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PX120 Electricity & Magnetism

Lecturer: Erwin Verwichte

Weighting: 12 CATS

This module is largely concerned with the great developments in electricity and magnetism, which took place during the nineteenth century. The origins and properties of electric and magnetic fields in free space and in materials are tested in some detail and all the basic levels up to, but not including, Maxwell's equations are considered. In addition the module deals with both dc and ac circuit theory including the use of complex impedance.

To introduce the properties of electrostatic and magnetic fields, and their interaction with dielectrics, conductors and magnetic materials. To introduce some of their practical effects and the behaviour of simple passive circuits and networks.

At the end of this module you should:

  • Understand the concepts of charge, field and flux.
  • Be able to compute the electrostatic and magnetic fields for simple distributions of monopoles or dipoles.
  • Understand in outline the interaction between electrostatic or magnetic fields and different classes of material (dielectric materials, dia-, para-, and ferro- magnetic materials).
  • Understand the phenomena of capacitance and inductance.
  • Know the laws of electromagnetic induction and be able to apply them to calculate self- and mutual inductance. You should understand the behaviour of electricity generators and electric motors, and be able to find the energy in simple magnetic fields.
  • Understand the phenomenon of resistance and be able to calculate the current and potential distributions in simple DC networks
  • Know how the various passive circuit elements (resistors, capacitors and inductors) behave when subject to alternating emf's and be able to use complex impedances to simplify such problems.
  • Be able to explain the properties of simple LCR circuits.

Introduction: Field forces, history, the concepts of charge and flux, stationary and moving charges.

Essential Mathematics I: Solid angle, integration and vectors, area as a vector, coordinate systems.

Elements: Gauss' Theorem, monopole and dipole sources.

Electrostatics:, electric field of a point charge, principle of superposition, application of Gauss' Theorem to E, Coulomb's law, work and electrical potential, exchange of electrostatic and kinetic energy.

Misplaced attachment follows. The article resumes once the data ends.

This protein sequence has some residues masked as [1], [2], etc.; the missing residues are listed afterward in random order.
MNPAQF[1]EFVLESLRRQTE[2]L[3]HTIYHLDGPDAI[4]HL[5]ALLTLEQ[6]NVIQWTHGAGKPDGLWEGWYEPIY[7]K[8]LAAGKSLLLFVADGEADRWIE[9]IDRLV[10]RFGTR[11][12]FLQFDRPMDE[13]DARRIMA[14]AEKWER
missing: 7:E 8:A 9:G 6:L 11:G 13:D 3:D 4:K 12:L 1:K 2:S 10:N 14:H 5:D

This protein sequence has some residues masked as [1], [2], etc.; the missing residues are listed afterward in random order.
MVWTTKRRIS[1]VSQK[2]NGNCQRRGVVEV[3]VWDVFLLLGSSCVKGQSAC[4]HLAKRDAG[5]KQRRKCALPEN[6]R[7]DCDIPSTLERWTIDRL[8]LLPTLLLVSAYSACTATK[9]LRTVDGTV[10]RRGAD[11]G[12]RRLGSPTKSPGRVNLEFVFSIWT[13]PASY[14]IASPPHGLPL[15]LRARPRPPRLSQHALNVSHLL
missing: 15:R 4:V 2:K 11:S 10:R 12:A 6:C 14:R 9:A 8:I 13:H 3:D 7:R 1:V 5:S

The electric dipole: field and moment, addition of dipole moments, forces on dipoles in electric fields, dielectric materials and polarization.

Capacitance: capacitors, stored energy, capacitors in series, capacitors in parallel.

Magnetostatics: Magnetic field of a current, magnetic dipole and Gauss' Theorem, the Biot-Savart Law, Ampere's circuital law, forces on and between conductors, forces on individual moving charges, torque on a current loop/magnetic dipole, the dipole moment.

Electromagnetic Induction: Faraday's law, Lenz's principle, motional e.m.f., flux - cutting law, electric generators, electric motors, self-inductance, mutual inductance, magnetic energy, inductors in series and in parallel.

Magnetic dipoles in materials, magnetization, paramagnetics, diamagnets and ferromagnets, magnetization surface current.

D.C. Circuits: The electric circuit, energy relationships, Kirchoff's laws, Maxwell loop currents, use of symmetry, superposition principle, Thevenin's theorem, Norton's theorem.

Essential Mathematics II: Complex numbers, Euler's representation.

Transient Response: Capacitors, inductors, LCR circuits.

Sinusoidal Currents and EMF's: Capacitors, Inductors, Resistors, the concept of phasors, complex impedance, a.c. power and the power factor, series resonant LCR circuits, quality factor, voltage magnification, parallel resonant LCR circuit, filters, a.c. bridges.

Commitment: 30 Lectures + 10 problems classes

Assessment: 2 hour examination

This module has a home page.

Recommended Text: H D Young and R A Freedman, University Physics , Pearson. also W.J.Duffin, Electricity and Magnetism, McGraw-Hill; R Feynman, Feynman Lectures on Physics vol. II, Addison-Wesley.

Leads from: A level Physics

Leads to: PX 263 Electromagnetic Theory and Optics